Éamonn Grennan interviews psychiatry professor Stephen Stansfeld about noise pollution, and what the future holds for health in loud metropolises
As eco-friendly as third level students have become over the last generation, it remains that noise pollution (or alternatively, ‘noise annoyance’ in some corners) is something that will permeate for all the Freshers, Refreshers and R&G Weeks to come. The recent upgrading of noise disturbances for residents to becoming a finable offence is a marker laid down in opposition of perceived escalating anti-social behaviour. This, and the removal of UCC Christmas Day from the Student Union events calendar have caused substantial grumbling in some corners. Yet, this may just prove to be immeasurably more important to residents – families, elderly people and students alike – for reasons besides peaceful kip.
Noise annoyance can produce significant emotional responses. We tend to get fairly aggravated when construction work drones on, or dogs bark seemingly spontaneously in busy neighbourhoods. The term ‘annoyance’ is crucial in that it references the emotional significance of what unwanted noise does – increases stress, anger, and discomfort, and has a knock-on effect in our daily routine. Further, variable sounds and even music design have considerable effects on our subconscious and mental state. Professor Stephen Stansfeld, retired psychiatry professor at the Queen Mary University of London and health researcher, certainly acknowledged the prevalence of loud volumes in modern society and how insidious they are in nature to detrimental health issues.
“Environmental noise is of course annoying, and it’s right up there in regards to UK council complaints. The general rowdiness and loud chats are not the issue themselves but substantially, the sleep disturbance it causes have been linked to depression, metabolic disturbances and leads to disruption in their lives.”
Stansfeld’s studies reflected the long-term and intrinsic problems of high noise levels, centering around many studies of airport noise and how residents noted increased stress levels that lead to an increase in physiological disturbances, like escalations in blood pressure, heart rate and the ensuing effects on cholesterol deposits and vascular damage.
The risks in occupational settings were the main worry from the studies, as people tend to work long stretches of the day (9-5) working in the same spatial environment and often in bustling city districts: “For those occupational settings, [the noise] has to be loud to cause the health damage associated with the studies. Things like transport noise may not affect hearing in itself but may lead to hypertension, heart disease and diabetes,” Stansfeld continues. Queried on if work in the country – as opposed to the city – poses any advantages for noise pollution, he alludes that too many variables exist to make an educated enough conclusion. “You could maybe say city living is worse, but it entirely depends on the type of person living in the country, and then things like poverty and rural poverty interfere.” Even more damningly, Stansfeld relayed how noise pollution is second only to the major threat of air pollution to effects on people’s health. “Then in some ways, the noise levels may not have to be so severe; it’s not always the state of the noise but the number of noise events that occur where people become more annoyed.”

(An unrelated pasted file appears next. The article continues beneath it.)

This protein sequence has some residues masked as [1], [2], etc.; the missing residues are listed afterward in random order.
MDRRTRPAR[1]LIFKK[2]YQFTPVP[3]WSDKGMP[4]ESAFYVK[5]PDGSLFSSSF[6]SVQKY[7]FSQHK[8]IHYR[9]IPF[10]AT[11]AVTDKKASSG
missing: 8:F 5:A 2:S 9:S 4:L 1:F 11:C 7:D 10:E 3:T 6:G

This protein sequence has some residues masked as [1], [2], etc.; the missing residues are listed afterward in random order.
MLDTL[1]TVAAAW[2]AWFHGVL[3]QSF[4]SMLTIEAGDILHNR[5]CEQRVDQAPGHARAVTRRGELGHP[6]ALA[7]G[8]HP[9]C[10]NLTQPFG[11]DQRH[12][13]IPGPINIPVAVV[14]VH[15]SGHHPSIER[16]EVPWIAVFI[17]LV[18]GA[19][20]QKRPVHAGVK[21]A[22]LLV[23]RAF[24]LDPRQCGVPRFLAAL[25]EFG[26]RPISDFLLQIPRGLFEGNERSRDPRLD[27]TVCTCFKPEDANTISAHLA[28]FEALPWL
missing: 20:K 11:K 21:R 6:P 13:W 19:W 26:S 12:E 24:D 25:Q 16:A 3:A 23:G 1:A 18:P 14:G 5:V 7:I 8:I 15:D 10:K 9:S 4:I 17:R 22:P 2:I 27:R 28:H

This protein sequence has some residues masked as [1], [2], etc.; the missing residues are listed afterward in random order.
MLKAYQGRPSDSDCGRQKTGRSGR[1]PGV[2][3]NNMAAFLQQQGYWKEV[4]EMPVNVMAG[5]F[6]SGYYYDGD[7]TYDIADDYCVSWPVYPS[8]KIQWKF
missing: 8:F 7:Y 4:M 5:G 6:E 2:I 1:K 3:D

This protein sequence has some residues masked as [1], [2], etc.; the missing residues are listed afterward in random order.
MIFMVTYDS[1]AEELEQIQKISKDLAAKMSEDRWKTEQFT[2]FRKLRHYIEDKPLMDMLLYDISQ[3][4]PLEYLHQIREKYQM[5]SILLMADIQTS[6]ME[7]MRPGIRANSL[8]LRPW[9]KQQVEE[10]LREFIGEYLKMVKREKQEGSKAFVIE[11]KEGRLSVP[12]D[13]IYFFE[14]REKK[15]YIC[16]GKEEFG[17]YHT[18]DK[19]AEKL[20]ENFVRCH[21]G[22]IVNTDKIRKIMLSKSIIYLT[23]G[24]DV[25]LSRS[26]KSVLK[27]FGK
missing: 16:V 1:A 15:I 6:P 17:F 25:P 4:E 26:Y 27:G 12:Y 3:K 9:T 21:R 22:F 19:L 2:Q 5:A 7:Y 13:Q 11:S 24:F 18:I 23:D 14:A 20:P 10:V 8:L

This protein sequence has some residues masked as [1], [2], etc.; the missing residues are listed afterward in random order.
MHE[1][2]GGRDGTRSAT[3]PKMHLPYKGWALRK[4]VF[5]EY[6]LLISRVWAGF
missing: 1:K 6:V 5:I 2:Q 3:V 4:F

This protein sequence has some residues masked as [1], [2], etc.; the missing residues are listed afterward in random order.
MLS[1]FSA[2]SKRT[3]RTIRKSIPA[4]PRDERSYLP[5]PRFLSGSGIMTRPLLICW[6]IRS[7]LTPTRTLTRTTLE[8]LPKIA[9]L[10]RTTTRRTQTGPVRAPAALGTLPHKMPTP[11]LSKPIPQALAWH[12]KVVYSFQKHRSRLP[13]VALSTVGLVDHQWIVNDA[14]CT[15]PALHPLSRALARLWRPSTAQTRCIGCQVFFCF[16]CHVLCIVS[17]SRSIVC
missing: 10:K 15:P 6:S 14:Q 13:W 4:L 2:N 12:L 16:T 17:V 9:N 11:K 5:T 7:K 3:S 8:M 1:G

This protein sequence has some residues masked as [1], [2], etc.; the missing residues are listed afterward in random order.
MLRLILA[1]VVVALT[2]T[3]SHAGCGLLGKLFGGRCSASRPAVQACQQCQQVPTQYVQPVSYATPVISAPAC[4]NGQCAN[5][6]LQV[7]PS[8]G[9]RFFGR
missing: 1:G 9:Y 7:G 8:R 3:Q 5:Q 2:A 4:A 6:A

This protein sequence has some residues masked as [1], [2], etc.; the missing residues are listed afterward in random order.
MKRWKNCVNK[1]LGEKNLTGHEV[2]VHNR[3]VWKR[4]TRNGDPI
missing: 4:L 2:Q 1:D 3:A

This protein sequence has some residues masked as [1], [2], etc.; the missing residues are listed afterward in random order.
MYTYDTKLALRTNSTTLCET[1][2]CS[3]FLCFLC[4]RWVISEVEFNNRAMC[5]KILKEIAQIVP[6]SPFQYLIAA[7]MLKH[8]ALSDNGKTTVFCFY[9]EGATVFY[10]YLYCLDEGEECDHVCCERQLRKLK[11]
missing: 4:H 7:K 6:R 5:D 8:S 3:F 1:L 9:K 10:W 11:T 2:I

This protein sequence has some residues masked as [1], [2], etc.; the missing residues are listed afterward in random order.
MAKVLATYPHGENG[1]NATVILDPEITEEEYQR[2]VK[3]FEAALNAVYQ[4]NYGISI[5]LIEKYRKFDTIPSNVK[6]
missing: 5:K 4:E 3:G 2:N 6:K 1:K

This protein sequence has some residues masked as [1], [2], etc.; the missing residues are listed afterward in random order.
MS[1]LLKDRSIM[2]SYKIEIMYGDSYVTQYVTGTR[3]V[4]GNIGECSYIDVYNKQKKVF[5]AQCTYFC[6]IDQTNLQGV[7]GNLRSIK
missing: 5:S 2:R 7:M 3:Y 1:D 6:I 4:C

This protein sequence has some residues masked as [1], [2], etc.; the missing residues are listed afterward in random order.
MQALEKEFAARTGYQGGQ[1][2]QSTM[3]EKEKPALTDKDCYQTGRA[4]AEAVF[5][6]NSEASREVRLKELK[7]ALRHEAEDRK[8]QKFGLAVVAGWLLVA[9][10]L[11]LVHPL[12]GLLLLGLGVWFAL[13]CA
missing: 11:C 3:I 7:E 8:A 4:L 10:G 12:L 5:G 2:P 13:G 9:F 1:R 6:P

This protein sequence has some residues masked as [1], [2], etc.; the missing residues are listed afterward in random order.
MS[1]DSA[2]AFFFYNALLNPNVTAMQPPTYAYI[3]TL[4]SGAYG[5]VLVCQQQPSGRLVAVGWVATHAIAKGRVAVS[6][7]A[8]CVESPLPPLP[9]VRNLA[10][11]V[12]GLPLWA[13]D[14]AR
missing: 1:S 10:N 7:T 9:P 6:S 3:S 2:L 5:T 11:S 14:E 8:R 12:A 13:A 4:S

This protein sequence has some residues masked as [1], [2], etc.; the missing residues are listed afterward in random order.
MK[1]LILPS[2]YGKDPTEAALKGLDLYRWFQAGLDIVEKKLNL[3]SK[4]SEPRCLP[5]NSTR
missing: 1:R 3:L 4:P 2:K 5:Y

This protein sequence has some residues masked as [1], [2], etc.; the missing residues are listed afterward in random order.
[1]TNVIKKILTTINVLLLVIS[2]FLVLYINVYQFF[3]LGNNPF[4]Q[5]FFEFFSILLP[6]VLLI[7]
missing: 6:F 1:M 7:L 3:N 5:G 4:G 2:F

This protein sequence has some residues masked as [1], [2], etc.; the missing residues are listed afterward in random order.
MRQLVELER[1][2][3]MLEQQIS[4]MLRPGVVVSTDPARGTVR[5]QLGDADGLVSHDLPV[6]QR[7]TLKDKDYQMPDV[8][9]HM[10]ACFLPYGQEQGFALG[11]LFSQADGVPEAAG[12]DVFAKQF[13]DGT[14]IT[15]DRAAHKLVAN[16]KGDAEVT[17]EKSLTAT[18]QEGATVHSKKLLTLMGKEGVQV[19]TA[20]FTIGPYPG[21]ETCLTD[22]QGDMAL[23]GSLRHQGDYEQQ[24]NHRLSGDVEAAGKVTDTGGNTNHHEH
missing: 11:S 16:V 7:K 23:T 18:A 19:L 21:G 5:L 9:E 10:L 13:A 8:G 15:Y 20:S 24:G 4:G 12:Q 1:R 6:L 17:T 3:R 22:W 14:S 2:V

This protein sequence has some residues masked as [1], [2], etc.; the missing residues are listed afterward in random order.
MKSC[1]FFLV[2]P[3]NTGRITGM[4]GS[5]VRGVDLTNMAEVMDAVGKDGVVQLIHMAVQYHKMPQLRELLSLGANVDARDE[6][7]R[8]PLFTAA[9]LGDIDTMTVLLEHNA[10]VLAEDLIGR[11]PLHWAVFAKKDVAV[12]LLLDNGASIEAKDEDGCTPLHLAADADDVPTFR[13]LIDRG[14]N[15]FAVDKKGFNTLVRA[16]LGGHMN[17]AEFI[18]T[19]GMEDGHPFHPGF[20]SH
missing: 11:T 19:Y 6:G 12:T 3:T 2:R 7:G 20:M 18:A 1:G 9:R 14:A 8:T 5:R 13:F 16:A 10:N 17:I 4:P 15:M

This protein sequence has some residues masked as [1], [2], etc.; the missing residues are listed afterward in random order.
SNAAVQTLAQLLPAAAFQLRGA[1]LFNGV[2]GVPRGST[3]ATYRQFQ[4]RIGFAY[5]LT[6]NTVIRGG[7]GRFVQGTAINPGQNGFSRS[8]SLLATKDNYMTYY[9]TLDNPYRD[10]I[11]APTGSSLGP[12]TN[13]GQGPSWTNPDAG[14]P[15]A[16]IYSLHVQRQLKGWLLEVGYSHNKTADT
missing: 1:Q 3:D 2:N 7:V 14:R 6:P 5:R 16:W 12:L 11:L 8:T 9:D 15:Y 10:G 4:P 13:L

The deep-rooted psychological impact of sound on humans’ physical states has been a fascinating one to track. Regular sound healing therapy sessions are offered to help relieve anxiety; it seems intuitive that soothing noise may aid the body as much as detrimental, harsh sounds may decrease life spans. Even in film media, soundtracks have implemented a technique called the “Shepherd tone” to subliminally infer a feeling of rising dread and tension on the viewer without measurably getting any louder in decibels. The ability to warp sounds and deter noise’s effects on the human body may be something feasible in future society, but for now it’s something that’s in the control of city and state legislation. Additional, when researchers noted that child learning and recall ability seemed to be stifled, by delaying normal reading comprehension development by up to 2 months for every 5 decibel increase in aircraft noise exposure, as well as considerable effects on long-term memory and attention spans.
This study, the RANCH project, looked at the detrimental effects both airport noise and road traffic noise had on children in the classroom in various European schools from 2001-03.
So is there any foreseeable respite for the effects noise has on humans in work and school? Stansfeld admits that the length of noise exposure is key, and it may not clear soon.
“The noise-free part of the day has become shorter, and even less quiet. I’d say it could even get worse, but I’m optimistic at the same time that in the next 20 years things like planes, trains and cars may improve and lessen the conditions.”
Estimated costs of noise pollution rack up to roughly €2.47 billion per annum, combining effects of lost work days, healthcare treatment and lost productivity, and when figures stand that large, it should be noteworthy not just on the important welfare side of the argument. Stansfield’s work on the new WHO Environmental Noise Guidelines, due out this year, will stand to combat the escalation of noise levels that comes tied to the ever steady march of changing civilisation density in cities and towns, where the focus is on building upwards, as well as outwards in urban areas.